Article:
[No, good choice of words, and the example you give is a good example of why it is: “in every case of a person "observing" an object, there was no effect from their ceasing to observe it.” Surely, you know that, in quantum mechanics (QM), exactly that claim has been said to have been disproven. Both you and I don’t agree with the QM claim, but the fact that the indeterminists of regressive physics are taken seriously on it means that “faith” is involved. It is the same “faith” as when we say there are material causes for all effects. You can call it unmitigated and objectively verified all you want, but until we discover all the causes for all effects, it will remain a “faith” or “assumption.” That will never happen, of course, because the universe is infinite. Those who believe in some sort of finity, like yourself, still hold out hope that we will discover some absolutes that have no plus or minus variation and need not require squishy metaphysical precepts for interpretation. Not gonna happen.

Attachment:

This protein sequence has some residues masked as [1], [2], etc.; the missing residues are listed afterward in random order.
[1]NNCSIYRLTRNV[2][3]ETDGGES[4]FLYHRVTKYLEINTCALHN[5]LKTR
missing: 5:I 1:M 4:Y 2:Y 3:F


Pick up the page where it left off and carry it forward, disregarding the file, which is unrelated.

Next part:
Remember that my claim that the philosophical struggle is faith vs. faith, not fact vs. faith, is critical to our whole program for replacing the Big Bang Theory with the Infinite Universe Theory. Not being a cosmologist, I am not about to dispute the “facts” of the BBT. I agree that the galactic redshift mostly increases with distance, but I do not agree that means the universe is expanding. The expansion interpretation is based on incorrect assumptions, among them being the immaterialist “faith” that light is a massless particle.]